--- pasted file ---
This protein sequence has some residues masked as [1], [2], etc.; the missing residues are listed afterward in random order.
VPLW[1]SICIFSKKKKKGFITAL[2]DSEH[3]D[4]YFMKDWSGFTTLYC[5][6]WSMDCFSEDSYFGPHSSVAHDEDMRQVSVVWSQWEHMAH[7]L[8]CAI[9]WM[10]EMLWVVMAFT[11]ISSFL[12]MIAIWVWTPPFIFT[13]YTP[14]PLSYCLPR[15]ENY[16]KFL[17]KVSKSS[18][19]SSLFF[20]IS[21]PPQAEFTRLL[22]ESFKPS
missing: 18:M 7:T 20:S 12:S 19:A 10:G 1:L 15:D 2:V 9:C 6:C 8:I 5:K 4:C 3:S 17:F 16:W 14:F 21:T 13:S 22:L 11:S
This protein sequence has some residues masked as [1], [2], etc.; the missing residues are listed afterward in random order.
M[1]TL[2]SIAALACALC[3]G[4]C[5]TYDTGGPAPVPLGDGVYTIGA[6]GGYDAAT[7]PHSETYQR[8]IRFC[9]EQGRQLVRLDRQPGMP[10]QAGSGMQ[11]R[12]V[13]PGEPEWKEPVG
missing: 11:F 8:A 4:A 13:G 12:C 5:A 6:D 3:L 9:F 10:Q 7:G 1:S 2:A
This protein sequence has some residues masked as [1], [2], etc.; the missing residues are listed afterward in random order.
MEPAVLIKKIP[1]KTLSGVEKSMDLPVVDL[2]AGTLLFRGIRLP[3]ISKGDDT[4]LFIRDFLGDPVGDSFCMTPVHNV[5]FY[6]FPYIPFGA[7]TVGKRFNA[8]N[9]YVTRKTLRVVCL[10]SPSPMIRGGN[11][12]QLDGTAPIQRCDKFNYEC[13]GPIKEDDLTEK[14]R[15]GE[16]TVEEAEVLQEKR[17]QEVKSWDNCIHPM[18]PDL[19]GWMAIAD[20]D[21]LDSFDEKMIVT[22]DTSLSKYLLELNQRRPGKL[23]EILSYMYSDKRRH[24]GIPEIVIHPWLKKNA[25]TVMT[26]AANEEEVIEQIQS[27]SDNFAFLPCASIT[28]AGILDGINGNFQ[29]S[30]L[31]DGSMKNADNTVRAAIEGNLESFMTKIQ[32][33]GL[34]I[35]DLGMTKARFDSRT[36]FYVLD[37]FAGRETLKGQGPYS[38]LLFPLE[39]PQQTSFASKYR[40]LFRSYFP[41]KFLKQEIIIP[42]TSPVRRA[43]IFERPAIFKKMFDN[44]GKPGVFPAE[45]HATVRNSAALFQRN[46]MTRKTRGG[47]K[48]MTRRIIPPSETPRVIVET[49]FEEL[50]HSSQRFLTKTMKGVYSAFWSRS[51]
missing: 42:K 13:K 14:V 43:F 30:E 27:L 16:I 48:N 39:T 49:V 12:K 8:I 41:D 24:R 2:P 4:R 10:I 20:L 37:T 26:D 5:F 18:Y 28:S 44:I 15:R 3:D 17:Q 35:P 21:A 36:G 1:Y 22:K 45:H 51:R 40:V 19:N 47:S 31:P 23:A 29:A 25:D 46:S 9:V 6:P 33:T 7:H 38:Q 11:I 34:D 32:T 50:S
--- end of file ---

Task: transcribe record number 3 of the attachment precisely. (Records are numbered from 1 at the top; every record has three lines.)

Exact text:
This protein sequence has some residues masked as [1], [2], etc.; the missing residues are listed afterward in random order.
MEPAVLIKKIP[1]KTLSGVEKSMDLPVVDL[2]AGTLLFRGIRLP[3]ISKGDDT[4]LFIRDFLGDPVGDSFCMTPVHNV[5]FY[6]FPYIPFGA[7]TVGKRFNA[8]N[9]YVTRKTLRVVCL[10]SPSPMIRGGN[11][12]QLDGTAPIQRCDKFNYEC[13]GPIKEDDLTEK[14]R[15]GE[16]TVEEAEVLQEKR[17]QEVKSWDNCIHPM[18]PDL[19]GWMAIAD[20]D[21]LDSFDEKMIVT[22]DTSLSKYLLELNQRRPGKL[23]EILSYMYSDKRRH[24]GIPEIVIHPWLKKNA[25]TVMT[26]AANEEEVIEQIQS[27]SDNFAFLPCASIT[28]AGILDGINGNFQ[29]S[30]L[31]DGSMKNADNTVRAAIEGNLESFMTKIQ[32][33]GL[34]I[35]DLGMTKARFDSRT[36]FYVLD[37]FAGRETLKGQGPYS[38]LLFPLE[39]PQQTSFASKYR[40]LFRSYFP[41]KFLKQEIIIP[42]TSPVRRA[43]IFERPAIFKKMFDN[44]GKPGVFPAE[45]HATVRNSAALFQRN[46]MTRKTRGG[47]K[48]MTRRIIPPSETPRVIVET[49]FEEL[50]HSSQRFLTKTMKGVYSAFWSRS[51]
missing: 42:K 13:K 14:V 43:F 30:E 27:L 16:I 48:N 39:T 49:V 12:K 8:I 41:D 24:R 2:P 4:R 10:I 20:L 37:T 26:D 5:F 18:Y 28:S 44:I 15:R 3:D 17:Q 35:P 21:A 36:G 1:Y 22:K 45:H 51:R 40:V 19:N 47:S 31:P 23:A 29:A 25:D 46:S 9:V 6:P 33:T 7:H 38:Q 11:I 34:D 32:T 50:S